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Picking up the pieces after abduction

By Vision Reporter

Added 14th November 2006 03:00 AM

Florence Amito remembers clearly how to shoot and kill. With her one-year-old child in her arms, the 21-year-old Acholi woman recalls the processes of assembling and dissembling a gun and the best ways to pack bullets.

By Alexis Okeowo
Florence Amito remembers clearly how to shoot and kill. With her one-year-old child in her arms, the 21-year-old Acholi woman recalls the processes of assembling and dissembling a gun and the best ways to pack bullets.

Abducted from her home in Kitgum district at the age of 15 by the Lord’s Resistance Army (LRA) rebels, Amito is a ‘child mother,’ forced into marriage by the soldiers while still a youth.

She is one of the over 20,000 children who were abducted from their homes and schools during the ongoing 20 years of rebellion in northern Uganda.

Thousands of innocent civilians have died as a result of the conflict, while 1.5 million people live in desolate camps for displaced persons.

A new truce has been signed between the LRA and the Government, who have been engaged in negotiations in southern Sudan. As part of the truce, the LRA would have to release all child soldiers, porters and sex slaves in its possession.
If the children are released, however, the question is whether they will be able to re-integrate into society and pick up the pieces of their interrupted lives.

“I think the war is not intended to overthrow the Government, but to finish the Acholi,” Amito says of the dying youth in her community.

Living next door to LRA leader Joseph Kony for over six years, Amito became used to a daily routine of digging, child-rearing and battles. After escape, her only worry is being able to provide for her children.

“I still think of Kony’s words: He said that when he had to leave the country, those who will remain will suffer – and we are,” Amito says.

A bright-blue scarf is wrapped around the young woman as she talks in front of her modest hut and a small crowd of captivated young children forms around her before she sends them away. She does not want them to hear her story – though it is a story being told by different children all over the north.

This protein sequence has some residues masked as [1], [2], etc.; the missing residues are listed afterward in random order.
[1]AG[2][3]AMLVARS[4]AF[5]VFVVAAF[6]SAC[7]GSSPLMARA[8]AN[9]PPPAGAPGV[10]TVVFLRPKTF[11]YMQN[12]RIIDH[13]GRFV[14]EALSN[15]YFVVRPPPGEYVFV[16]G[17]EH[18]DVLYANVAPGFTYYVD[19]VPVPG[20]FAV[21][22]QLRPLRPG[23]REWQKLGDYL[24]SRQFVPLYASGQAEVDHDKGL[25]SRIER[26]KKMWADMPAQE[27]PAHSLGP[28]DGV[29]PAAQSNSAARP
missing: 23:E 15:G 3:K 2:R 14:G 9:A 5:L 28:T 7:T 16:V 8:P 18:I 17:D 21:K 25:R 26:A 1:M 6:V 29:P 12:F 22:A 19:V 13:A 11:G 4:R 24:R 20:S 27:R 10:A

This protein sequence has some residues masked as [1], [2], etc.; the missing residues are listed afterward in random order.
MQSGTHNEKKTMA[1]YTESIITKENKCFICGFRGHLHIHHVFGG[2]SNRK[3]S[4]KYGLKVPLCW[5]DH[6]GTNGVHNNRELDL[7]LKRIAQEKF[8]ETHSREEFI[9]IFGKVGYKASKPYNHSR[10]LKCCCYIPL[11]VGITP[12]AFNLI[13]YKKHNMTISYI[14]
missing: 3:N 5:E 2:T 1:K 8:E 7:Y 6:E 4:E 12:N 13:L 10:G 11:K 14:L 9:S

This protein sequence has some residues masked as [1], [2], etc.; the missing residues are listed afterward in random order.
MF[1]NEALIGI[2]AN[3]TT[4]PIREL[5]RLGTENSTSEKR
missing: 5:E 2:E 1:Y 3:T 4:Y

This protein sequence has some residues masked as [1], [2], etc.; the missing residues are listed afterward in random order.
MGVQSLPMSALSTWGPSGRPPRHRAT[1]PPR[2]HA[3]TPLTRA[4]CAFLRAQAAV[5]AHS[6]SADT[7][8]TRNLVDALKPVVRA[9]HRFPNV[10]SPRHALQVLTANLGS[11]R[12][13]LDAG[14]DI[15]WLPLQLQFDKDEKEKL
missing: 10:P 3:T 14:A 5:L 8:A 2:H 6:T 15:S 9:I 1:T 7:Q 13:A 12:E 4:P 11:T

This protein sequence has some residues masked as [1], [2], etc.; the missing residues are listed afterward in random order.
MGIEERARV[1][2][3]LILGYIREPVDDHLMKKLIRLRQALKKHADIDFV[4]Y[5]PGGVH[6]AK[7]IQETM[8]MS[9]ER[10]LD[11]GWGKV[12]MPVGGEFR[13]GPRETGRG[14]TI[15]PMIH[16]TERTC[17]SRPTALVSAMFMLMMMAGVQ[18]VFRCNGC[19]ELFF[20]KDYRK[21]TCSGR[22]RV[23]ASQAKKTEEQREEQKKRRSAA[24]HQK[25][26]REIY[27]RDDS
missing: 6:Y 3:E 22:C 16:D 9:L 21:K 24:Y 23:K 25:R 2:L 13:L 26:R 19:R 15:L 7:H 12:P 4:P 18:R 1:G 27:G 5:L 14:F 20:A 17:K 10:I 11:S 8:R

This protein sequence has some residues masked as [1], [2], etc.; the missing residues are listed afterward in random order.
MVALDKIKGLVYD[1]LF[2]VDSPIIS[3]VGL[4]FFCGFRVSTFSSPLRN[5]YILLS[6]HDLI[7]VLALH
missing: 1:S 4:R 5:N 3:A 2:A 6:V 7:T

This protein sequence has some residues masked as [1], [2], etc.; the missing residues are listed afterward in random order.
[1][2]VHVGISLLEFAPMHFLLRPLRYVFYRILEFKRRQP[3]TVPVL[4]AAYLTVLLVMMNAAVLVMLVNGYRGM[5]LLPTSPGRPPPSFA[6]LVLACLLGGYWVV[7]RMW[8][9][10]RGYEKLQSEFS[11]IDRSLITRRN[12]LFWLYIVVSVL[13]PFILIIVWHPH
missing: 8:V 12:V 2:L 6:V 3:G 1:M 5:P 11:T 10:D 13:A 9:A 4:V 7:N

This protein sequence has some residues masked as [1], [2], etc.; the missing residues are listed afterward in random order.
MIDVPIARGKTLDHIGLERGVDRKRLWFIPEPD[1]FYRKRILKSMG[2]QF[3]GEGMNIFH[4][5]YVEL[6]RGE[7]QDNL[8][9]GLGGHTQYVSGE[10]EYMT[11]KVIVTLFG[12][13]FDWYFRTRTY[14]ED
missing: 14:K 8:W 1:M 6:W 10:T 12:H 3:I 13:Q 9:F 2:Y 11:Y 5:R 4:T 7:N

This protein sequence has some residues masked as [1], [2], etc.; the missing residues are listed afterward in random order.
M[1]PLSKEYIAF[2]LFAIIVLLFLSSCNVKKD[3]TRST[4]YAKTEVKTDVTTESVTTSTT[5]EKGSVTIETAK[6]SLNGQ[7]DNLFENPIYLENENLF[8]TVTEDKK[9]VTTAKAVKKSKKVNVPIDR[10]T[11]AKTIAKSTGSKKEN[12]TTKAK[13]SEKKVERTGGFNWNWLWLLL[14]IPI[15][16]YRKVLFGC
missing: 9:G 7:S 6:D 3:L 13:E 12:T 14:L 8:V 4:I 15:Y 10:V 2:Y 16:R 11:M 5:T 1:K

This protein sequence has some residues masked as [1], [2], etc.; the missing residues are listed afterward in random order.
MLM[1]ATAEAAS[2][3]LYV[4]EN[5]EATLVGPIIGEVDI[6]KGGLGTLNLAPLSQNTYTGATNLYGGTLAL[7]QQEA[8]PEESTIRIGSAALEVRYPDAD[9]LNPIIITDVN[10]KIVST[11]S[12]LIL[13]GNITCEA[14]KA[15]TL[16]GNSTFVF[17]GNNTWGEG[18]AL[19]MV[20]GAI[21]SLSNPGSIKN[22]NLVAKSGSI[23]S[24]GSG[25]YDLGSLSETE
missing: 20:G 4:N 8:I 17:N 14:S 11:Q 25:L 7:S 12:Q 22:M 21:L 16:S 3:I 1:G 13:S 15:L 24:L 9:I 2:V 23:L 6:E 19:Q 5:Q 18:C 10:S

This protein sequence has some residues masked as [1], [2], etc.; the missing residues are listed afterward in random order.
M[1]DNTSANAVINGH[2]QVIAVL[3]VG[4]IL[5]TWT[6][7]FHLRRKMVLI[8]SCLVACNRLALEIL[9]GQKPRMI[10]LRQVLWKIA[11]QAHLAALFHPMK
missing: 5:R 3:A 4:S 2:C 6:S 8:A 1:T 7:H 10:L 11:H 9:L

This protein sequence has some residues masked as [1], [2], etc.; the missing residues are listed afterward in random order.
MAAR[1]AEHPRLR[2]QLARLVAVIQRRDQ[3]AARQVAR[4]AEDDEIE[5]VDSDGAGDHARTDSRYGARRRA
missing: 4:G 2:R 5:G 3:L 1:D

Charles Okwero, 17, and Nicky Odongo, 14, are both from Gulu and the two want to become engineers. The only difference is that Odongo, the youngest, has a head start. In P7, he has always attended school regularly, unlike his counterpart Okwero, who was abducted by rebels at the age of 10.

“We were forced to join their troops,” Okwero says of himself and his elder brother, who died a year later. As his pained, shy eyes gaze into the distance, he recounts the heavy labour and weapons training he endured until it became second nature to engage in battles and raids.

After six years with the LRA, Okwero does not know – and does not want to know – whether the bullets he blindly shot ever killed. Commanders drilled into him the lessons of warfare, yet the lessons the teenager desired most were never available.

“What hurts me most is that I wasted time in captivity when I could have been going to school and living with my family,” Okwero said. He trekked through the mountains to Sudan when he should have been in P.5.

Fourteen-year-old Odongo, a student at Gulu Prison School, has not experienced the scope of the horror that confronts an abductee. He moved to Gulu town after his sister was abducted from his family’s home in the village.

Through the years, several of his friends would also be taken. “But I am even able to forget them,” the Acholi boy says of his peers in captivity.

Now that his sister has returned and his life stabilised, Odongo feels ‘secure’ and distant from the recent terror in his town. Secure enough to become an engineer – which Okwero will also do, if he is lucky.

In Okwero’s compound and others, there is a quiet peace to the air that is both becoming and unsettling considering the past. There are many Non-Governmental Organisations in Gulu town, including World Vision Uganda, which in 1995 opened one of the first child combatant rehabilitation centres in the country.

The Children of War Rehabilitation Centre, which has seen nearly 15,000 children pass through its doors, had Amito and Okwero as patients for counselling.

“We tell them to draw whatever they want,” says Christine Oroma, a centre counsellor who has worked with over 100 children over two years.

“The art therapy functions as a way to build trust between the child and counsellor,” she adds. While Oroma admits that it can be difficult to break through to patients with a high level of trauma, she remains optimistic.

The Gulu-born therapist recalls her most difficult case, when she managed to counsel the wife of LRA deputy leader, Vincent Otti.

With the peace talks still underway, the tasks of the centre have doubled. “In case the talks are fruitful, we have a very big challenge of creating environment-friendly areas where the children will be accepted,” David Orome, centre administrator, says.

World Vision works with community residents to implement workshops designed to increase sensitivity to the returnees.

UNICEF, which provides World Vision with tents and auxiliary services, says it is expecting 100 to 2,000 released women and children and that it is prepared for either a slow trickle or a large rush of returnees.

Picking up the pieces after abduction

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